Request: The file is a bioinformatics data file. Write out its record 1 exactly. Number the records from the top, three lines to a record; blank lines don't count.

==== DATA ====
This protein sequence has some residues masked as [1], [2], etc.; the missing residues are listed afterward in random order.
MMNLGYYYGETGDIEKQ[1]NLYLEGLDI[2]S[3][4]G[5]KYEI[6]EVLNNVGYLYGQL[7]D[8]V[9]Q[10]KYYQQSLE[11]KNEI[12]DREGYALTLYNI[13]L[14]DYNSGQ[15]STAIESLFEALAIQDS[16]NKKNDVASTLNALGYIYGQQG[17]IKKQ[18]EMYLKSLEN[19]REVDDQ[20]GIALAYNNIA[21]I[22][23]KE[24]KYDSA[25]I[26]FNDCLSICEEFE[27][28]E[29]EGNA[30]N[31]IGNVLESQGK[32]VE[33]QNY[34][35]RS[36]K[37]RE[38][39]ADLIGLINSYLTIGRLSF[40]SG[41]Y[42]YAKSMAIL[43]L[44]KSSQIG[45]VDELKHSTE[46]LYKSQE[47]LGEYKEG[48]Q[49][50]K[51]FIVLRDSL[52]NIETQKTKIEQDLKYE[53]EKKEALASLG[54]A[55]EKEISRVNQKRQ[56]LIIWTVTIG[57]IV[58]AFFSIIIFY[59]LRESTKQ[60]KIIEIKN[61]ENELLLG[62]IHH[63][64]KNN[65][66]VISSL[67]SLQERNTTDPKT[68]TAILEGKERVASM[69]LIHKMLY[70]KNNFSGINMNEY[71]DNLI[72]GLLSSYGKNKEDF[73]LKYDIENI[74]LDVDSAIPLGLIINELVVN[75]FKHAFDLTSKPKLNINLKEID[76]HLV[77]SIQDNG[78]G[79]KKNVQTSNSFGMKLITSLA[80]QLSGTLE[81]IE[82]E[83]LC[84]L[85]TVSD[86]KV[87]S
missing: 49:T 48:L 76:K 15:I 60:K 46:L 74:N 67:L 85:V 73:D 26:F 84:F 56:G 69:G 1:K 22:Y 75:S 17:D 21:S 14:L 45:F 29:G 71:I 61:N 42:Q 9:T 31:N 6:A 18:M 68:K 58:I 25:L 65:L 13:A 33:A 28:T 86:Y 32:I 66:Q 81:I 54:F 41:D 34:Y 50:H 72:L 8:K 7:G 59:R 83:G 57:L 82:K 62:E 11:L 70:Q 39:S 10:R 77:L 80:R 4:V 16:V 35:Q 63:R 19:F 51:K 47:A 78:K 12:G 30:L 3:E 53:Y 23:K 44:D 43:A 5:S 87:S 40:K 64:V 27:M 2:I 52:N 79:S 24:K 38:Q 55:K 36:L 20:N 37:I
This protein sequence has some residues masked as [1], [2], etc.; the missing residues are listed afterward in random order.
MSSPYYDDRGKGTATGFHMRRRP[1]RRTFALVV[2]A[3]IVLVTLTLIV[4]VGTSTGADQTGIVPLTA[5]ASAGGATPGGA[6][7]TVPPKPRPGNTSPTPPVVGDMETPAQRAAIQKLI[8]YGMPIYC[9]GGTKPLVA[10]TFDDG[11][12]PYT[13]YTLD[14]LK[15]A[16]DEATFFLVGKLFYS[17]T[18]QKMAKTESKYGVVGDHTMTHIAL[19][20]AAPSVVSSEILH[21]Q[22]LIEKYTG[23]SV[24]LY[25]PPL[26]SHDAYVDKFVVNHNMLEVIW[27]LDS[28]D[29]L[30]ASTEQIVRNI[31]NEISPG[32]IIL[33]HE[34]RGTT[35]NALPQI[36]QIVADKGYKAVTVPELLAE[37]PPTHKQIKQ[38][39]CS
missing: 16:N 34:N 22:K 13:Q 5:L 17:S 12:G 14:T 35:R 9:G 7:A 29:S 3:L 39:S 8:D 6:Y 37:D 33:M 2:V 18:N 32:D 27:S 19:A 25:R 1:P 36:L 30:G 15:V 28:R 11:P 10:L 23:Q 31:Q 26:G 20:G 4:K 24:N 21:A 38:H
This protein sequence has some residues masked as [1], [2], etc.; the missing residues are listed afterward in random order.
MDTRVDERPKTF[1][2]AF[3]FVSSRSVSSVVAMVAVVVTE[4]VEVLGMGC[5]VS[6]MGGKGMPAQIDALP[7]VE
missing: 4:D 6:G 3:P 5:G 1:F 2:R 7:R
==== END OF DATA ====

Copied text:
This protein sequence has some residues masked as [1], [2], etc.; the missing residues are listed afterward in random order.
MMNLGYYYGETGDIEKQ[1]NLYLEGLDI[2]S[3][4]G[5]KYEI[6]EVLNNVGYLYGQL[7]D[8]V[9]Q[10]KYYQQSLE[11]KNEI[12]DREGYALTLYNI[13]L[14]DYNSGQ[15]STAIESLFEALAIQDS[16]NKKNDVASTLNALGYIYGQQG[17]IKKQ[18]EMYLKSLEN[19]REVDDQ[20]GIALAYNNIA[21]I[22][23]KE[24]KYDSA[25]I[26]FNDCLSICEEFE[27][28]E[29]EGNA[30]N[31]IGNVLESQGK[32]VE[33]QNY[34][35]RS[36]K[37]RE[38][39]ADLIGLINSYLTIGRLSF[40]SG[41]Y[42]YAKSMAIL[43]L[44]KSSQIG[45]VDELKHSTE[46]LYKSQE[47]LGEYKEG[48]Q[49][50]K[51]FIVLRDSL[52]NIETQKTKIEQDLKYE[53]EKKEALASLG[54]A[55]EKEISRVNQKRQ[56]LIIWTVTIG[57]IV[58]AFFSIIIFY[59]LRESTKQ[60]KIIEIKN[61]ENELLLG[62]IHH[63][64]KNN[65][66]VISSL[67]SLQERNTTDPKT[68]TAILEGKERVASM[69]LIHKMLY[70]KNNFSGINMNEY[71]DNLI[72]GLLSSYGKNKEDF[73]LKYDIENI[74]LDVDSAIPLGLIINELVVN[75]FKHAFDLTSKPKLNINLKEID[76]HLV[77]SIQDNG[78]G[79]KKNVQTSNSFGMKLITSLA[80]QLSGTLE[81]IE[82]E[83]LC[84]L[85]TVSD[86]KV[87]S
missing: 49:T 48:L 76:K 15:I 60:K 46:L 74:N 67:L 85:V 73:D 26:F 84:F 56:G 69:G 1:K 22:Y 75:S 17:D 21:S 14:L 45:F 29:G 71:I 61:N 42:Q 9:T 31:N 6:A 18:M 68:K 58:I 25:L 65:L 13:A 33:A 28:T 86:Y 32:I 66:Q 81:I 54:F 41:D 34:Y 50:H 72:L 8:K 7:G 59:R 83:G 57:L 82:K 62:E 11:L 70:Q 39:S 10:R 77:L 80:R 4:V 16:V 35:Q 63:R 19:F 51:K 47:A 78:K 12:G 30:L 3:E 53:Y 23:K 44:D 43:A 5:S 87:S 40:K 64:V 27:M 2:I 52:N 79:S 24:K 38:Q 55:K 36:L 20:N 37:I